Old timers recall in 1970, during a heated debate, Indira Gandhi accused the Jana Sangh of being anti-Muslim and claimed she could deal with an outfit like the Jana Sangh in five minutes. In his reply, Vajpayee not only took a dig at the PM but also reminded her of how her father dealt with disagreements. “The PM says she can deal with the Jana Sangh in five minutes. Can any democratic PM speak like this? I say in five minutes you cannot even deal with your own hair, how can you deal with us? When Nehru Ji was angry, he would at least make a good speech!” Vajpayee's craft for weaving words was second to none.

While present-day leaders have made true federalism as a mere slogan, it was put into practice during that era when the then Prime Minister P V Narasimha Rao picked up Vajpayee to lead a delegation to New York to counter Islamabad’s allegations of human rights violations in Kashmir at the third committee of the United Nations General Assembly. Islamabad was pushing hard at international fora to give a sectarian and religious tinge to the insurgency in Srinagar.

It had especially made much headway among the member nations - then 51 - of what was the Organization of Islamic Conference at that time. Rao had carefully picked the delegation to show the world that Indian Muslims did not subscribe to the Pakistani canard that Kashmir was the unfinished business of Partition, that India was persecuting its Muslims and that the government did not have the support of the country's Muslims for its Kashmir policy.

Can we imagine such a situation now? The modern Prime Ministers and Chief Ministers don’t even see eye to eye with the leaders of opposition and the leaders of opposition too don’t’ rise to occasion. They treat the PMs and CMs as sworn enemies and feel that only they have all the virtues in the world. Opposition for them means, tear the opposition for everything good, bad worse. Government can do no good is the attitude. Blame them, malign them and come to power is the order of the day. While at the national level, the opposition leaders at least participate in national celebrations like Republic Day or Independence Day, it is a matter of shame that in states they don’t attend these celebrations.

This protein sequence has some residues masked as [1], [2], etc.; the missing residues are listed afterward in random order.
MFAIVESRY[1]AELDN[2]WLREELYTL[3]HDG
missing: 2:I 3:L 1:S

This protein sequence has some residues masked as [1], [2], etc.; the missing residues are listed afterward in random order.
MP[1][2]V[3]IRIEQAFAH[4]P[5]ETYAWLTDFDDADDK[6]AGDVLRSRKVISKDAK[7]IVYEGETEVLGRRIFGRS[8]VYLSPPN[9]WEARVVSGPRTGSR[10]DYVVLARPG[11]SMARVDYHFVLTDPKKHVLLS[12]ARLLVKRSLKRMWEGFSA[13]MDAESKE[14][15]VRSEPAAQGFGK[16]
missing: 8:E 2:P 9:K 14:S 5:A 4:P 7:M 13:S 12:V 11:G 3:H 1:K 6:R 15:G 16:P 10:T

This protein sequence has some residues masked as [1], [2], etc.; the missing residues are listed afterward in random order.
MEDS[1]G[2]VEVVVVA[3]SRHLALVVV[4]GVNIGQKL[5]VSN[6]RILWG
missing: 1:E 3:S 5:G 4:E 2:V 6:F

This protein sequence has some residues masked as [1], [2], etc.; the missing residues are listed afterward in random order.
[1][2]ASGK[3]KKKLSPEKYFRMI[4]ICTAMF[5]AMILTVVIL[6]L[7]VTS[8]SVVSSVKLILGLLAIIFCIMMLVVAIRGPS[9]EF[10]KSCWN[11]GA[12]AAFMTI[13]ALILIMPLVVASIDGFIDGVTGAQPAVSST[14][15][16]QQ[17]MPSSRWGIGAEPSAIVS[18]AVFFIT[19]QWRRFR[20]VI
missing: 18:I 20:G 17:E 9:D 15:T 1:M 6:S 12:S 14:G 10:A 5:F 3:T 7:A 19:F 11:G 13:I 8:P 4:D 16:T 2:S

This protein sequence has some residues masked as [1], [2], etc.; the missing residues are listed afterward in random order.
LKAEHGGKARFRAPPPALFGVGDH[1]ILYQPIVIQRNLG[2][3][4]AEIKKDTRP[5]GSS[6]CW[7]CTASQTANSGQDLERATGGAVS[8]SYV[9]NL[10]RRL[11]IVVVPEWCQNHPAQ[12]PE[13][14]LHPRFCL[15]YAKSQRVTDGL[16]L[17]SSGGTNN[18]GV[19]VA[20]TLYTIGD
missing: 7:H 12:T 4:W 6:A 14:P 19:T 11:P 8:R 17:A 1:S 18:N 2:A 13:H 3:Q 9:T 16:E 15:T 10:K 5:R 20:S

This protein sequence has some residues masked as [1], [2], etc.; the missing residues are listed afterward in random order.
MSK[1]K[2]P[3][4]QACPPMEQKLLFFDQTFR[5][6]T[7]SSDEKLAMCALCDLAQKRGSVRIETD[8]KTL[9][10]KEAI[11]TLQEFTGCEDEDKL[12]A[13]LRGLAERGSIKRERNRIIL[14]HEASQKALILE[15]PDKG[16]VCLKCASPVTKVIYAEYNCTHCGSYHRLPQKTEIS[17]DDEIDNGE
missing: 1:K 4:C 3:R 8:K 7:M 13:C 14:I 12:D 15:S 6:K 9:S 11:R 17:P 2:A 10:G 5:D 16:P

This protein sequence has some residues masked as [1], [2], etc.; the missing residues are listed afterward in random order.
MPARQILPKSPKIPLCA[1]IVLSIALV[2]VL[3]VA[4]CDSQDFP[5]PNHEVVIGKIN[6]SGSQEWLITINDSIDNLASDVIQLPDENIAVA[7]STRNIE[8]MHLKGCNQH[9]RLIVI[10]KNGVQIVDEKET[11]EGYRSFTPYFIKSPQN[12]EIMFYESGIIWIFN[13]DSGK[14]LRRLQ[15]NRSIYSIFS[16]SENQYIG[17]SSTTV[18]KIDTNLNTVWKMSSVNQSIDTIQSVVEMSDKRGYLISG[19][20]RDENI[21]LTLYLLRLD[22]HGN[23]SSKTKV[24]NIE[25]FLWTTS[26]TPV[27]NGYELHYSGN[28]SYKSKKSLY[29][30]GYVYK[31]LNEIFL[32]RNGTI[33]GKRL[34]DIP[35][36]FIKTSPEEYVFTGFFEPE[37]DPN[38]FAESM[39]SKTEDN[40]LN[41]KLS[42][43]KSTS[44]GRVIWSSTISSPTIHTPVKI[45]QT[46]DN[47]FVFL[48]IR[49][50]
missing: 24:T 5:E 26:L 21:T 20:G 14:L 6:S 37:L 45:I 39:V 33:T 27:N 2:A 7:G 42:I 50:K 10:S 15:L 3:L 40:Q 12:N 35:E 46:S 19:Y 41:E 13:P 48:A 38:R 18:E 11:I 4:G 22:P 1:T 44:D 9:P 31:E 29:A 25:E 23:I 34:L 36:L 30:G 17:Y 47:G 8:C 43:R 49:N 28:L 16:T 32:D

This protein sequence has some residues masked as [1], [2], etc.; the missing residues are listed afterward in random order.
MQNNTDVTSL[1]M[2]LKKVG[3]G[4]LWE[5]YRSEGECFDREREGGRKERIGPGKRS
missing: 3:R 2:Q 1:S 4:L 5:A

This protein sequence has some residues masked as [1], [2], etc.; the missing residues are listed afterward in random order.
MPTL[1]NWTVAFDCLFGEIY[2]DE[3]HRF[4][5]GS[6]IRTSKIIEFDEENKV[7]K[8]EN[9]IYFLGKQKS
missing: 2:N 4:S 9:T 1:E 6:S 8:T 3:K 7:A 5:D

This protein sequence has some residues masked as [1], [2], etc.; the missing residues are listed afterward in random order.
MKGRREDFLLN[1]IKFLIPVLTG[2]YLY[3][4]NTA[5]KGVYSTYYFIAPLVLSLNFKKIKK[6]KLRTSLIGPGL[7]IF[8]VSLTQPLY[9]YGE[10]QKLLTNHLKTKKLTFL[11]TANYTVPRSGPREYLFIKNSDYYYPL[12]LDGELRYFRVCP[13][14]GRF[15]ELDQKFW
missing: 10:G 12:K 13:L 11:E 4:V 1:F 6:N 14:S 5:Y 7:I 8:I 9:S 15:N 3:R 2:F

Vajpayee always displayed controlled aggression. While being soft, he could also be hard iron if need be. One of his ministers nominated by AIADMK wanted to take files to Chennai with him for weekends on the instructions of his leader J Jayalalithaa. But Vajpayee told his Principal Secretary Brijesh Mishra to convey to Jayalalithaa that she can chose another portfolio for her nominee and that no files can go out of Shastri Bhavan.

When Vajpayee became India’s foreign minister in the Morarji Desai government in 1977, there used to be a prominent portrait of Nehru ji in South Block (which houses the PMO). After the formation of the Janata Party government, he noticed that Nehru ji’s portrait was missing. He swiftly ensured that it was restored to its original place.

Similarly, in his house there used to be a photo of P V Narasimha Rao, and when asked his reply was: “I don’t change friends. We may differ on issues and policies, but we continue to be friends.”

Modi who is considered to be a great Sishya of Vajpayee should study how Vajpayee reached out to the opposition parties seeking their support. He always felt one should not push his or her adversary so much that the latter cannot bear. Similarly, leaders of all parties in states should also take a leaf out of his life.

He believed, all of us have to work together to face and overcome the problems and challenges before the nation. This cannot be done by a single party or a single alliance. Are the leaders in two Telugu states listening?

Vajpayee was India’s pre-eminent statesman who transcended the divisiveness that so corrodes our polity today. Hope the present-day politicians including the PM are listening.